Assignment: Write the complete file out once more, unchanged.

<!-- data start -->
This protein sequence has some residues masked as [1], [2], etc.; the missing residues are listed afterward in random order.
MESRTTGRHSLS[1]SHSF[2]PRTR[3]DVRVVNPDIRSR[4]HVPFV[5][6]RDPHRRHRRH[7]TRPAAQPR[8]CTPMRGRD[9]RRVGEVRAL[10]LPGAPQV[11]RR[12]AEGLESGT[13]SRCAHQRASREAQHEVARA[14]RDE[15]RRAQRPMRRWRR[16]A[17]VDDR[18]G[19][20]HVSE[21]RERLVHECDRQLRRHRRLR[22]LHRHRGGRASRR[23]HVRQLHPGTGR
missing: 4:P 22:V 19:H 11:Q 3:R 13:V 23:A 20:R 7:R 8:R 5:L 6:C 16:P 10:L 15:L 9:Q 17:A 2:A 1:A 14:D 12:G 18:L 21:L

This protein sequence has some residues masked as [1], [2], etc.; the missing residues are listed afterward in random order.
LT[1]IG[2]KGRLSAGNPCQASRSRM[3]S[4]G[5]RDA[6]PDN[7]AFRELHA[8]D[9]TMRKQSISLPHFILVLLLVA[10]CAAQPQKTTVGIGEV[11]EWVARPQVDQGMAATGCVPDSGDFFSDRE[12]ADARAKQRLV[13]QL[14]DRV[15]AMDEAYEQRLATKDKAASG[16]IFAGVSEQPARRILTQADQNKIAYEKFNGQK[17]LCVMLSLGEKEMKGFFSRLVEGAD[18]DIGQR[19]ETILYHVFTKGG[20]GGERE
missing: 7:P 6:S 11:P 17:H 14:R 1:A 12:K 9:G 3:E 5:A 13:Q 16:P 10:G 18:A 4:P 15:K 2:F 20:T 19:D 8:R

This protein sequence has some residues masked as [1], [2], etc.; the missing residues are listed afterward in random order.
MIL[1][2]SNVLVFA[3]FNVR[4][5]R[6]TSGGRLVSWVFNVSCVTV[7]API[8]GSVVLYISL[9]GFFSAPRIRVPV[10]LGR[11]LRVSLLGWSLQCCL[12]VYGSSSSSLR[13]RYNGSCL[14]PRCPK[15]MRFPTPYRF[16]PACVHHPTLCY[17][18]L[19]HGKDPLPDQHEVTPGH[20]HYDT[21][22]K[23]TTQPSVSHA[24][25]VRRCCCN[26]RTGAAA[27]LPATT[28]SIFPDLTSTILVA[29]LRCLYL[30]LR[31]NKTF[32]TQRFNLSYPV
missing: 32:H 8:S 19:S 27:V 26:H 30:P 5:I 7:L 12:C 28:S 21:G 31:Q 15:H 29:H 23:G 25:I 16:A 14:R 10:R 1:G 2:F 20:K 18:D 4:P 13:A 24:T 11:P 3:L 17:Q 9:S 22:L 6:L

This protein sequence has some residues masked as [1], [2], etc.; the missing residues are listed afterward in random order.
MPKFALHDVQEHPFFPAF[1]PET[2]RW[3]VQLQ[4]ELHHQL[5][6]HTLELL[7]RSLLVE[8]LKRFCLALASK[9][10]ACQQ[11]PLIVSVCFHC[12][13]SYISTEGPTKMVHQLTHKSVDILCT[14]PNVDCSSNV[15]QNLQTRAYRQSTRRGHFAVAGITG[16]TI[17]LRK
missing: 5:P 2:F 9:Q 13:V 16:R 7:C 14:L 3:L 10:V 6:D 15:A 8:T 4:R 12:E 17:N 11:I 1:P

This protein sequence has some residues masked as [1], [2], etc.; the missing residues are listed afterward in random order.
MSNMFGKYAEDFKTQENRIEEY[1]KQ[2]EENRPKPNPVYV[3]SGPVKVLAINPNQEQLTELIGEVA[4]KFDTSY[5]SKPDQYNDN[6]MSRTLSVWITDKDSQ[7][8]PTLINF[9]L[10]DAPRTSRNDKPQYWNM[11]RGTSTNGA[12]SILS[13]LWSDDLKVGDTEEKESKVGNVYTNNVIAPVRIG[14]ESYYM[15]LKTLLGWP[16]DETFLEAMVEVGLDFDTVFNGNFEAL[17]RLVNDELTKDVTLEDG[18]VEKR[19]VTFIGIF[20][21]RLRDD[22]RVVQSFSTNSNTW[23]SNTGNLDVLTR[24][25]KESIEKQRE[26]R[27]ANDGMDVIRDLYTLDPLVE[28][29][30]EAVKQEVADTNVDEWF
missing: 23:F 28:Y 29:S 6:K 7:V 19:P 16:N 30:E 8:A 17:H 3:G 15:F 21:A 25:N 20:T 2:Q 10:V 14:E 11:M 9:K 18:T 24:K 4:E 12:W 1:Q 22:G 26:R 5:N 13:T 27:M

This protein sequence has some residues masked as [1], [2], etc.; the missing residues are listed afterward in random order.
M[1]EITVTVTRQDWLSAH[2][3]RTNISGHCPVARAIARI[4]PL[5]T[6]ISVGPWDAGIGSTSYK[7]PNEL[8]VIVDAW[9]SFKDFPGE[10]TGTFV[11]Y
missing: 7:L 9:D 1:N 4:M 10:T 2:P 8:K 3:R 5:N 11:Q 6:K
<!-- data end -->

This protein sequence has some residues masked as [1], [2], etc.; the missing residues are listed afterward in random order.
MESRTTGRHSLS[1]SHSF[2]PRTR[3]DVRVVNPDIRSR[4]HVPFV[5][6]RDPHRRHRRH[7]TRPAAQPR[8]CTPMRGRD[9]RRVGEVRAL[10]LPGAPQV[11]RR[12]AEGLESGT[13]SRCAHQRASREAQHEVARA[14]RDE[15]RRAQRPMRRWRR[16]A[17]VDDR[18]G[19][20]HVSE[21]RERLVHECDRQLRRHRRLR[22]LHRHRGGRASRR[23]HVRQLHPGTGR
missing: 4:P 22:V 19:H 11:Q 3:R 13:V 23:A 20:R 7:R 8:R 5:L 6:C 16:P 10:L 15:L 9:Q 17:A 2:A 1:A 14:D 12:G 18:L 21:L

This protein sequence has some residues masked as [1], [2], etc.; the missing residues are listed afterward in random order.
LT[1]IG[2]KGRLSAGNPCQASRSRM[3]S[4]G[5]RDA[6]PDN[7]AFRELHA[8]D[9]TMRKQSISLPHFILVLLLVA[10]CAAQPQKTTVGIGEV[11]EWVARPQVDQGMAATGCVPDSGDFFSDRE[12]ADARAKQRLV[13]QL[14]DRV[15]AMDEAYEQRLATKDKAASG[16]IFAGVSEQPARRILTQADQNKIAYEKFNGQK[17]LCVMLSLGEKEMKGFFSRLVEGAD[18]DIGQR[19]ETILYHVFTKGG[20]GGERE
missing: 7:P 6:S 11:P 17:H 14:R 1:A 12:K 9:G 3:E 5:A 13:Q 16:P 10:G 18:A 4:P 15:K 2:F 20:T 19:D 8:R

This protein sequence has some residues masked as [1], [2], etc.; the missing residues are listed afterward in random order.
MIL[1][2]SNVLVFA[3]FNVR[4][5]R[6]TSGGRLVSWVFNVSCVTV[7]API[8]GSVVLYISL[9]GFFSAPRIRVPV[10]LGR[11]LRVSLLGWSLQCCL[12]VYGSSSSSLR[13]RYNGSCL[14]PRCPK[15]MRFPTPYRF[16]PACVHHPTLCY[17][18]L[19]HGKDPLPDQHEVTPGH[20]HYDT[21][22]K[23]TTQPSVSHA[24][25]VRRCCCN[26]RTGAAA[27]LPATT[28]SIFPDLTSTILVA[29]LRCLYL[30]LR[31]NKTF[32]TQRFNLSYPV
missing: 32:H 8:S 19:S 27:V 26:H 30:P 5:I 7:L 12:C 28:S 21:G 31:Q 15:H 29:H 23:G 25:I 16:A 14:R 10:R 1:G 2:F 20:K 18:D 4:P 13:A 24:T 11:P 3:L 17:Q 9:S 22:L 6:L

This protein sequence has some residues masked as [1], [2], etc.; the missing residues are listed afterward in random order.
MPKFALHDVQEHPFFPAF[1]PET[2]RW[3]VQLQ[4]ELHHQL[5][6]HTLELL[7]RSLLVE[8]LKRFCLALASK[9][10]ACQQ[11]PLIVSVCFHC[12][13]SYISTEGPTKMVHQLTHKSVDILCT[14]PNVDCSSNV[15]QNLQTRAYRQSTRRGHFAVAGITG[16]TI[17]LRK
missing: 5:P 2:F 9:Q 13:V 16:R 7:C 14:L 3:L 10:V 6:D 15:A 8:T 4:R 12:E 17:N 11:I 1:P

This protein sequence has some residues masked as [1], [2], etc.; the missing residues are listed afterward in random order.
MSNMFGKYAEDFKTQENRIEEY[1]KQ[2]EENRPKPNPVYV[3]SGPVKVLAINPNQEQLTELIGEVA[4]KFDTSY[5]SKPDQYNDN[6]MSRTLSVWITDKDSQ[7][8]PTLINF[9]L[10]DAPRTSRNDKPQYWNM[11]RGTSTNGA[12]SILS[13]LWSDDLKVGDTEEKESKVGNVYTNNVIAPVRIG[14]ESYYM[15]LKTLLGWP[16]DETFLEAMVEVGLDFDTVFNGNFEAL[17]RLVNDELTKDVTLEDG[18]VEKR[19]VTFIGIF[20][21]RLRDD[22]RVVQSFSTNSNTW[23]SNTGNLDVLTR[24][25]KESIEKQRE[26]R[27]ANDGMDVIRDLYTLDPLVE[28][29][30]EAVKQEVADTNVDEWF
missing: 23:F 28:Y 29:S 6:K 7:V 19:P 16:N 30:E 8:A 17:H 3:G 15:F 21:A 25:N 20:T 2:Q 10:V 14:E 11:M 9:K 18:T 24:K 4:E 12:W 1:Q 22:G 26:R 5:N 13:T 27:M

This protein sequence has some residues masked as [1], [2], etc.; the missing residues are listed afterward in random order.
M[1]EITVTVTRQDWLSAH[2][3]RTNISGHCPVARAIARI[4]PL[5]T[6]ISVGPWDAGIGSTSYK[7]PNEL[8]VIVDAW[9]SFKDFPGE[10]TGTFV[11]Y
missing: 7:L 9:D 1:N 4:M 10:T 2:P 8:K 3:R 5:N 11:Q 6:K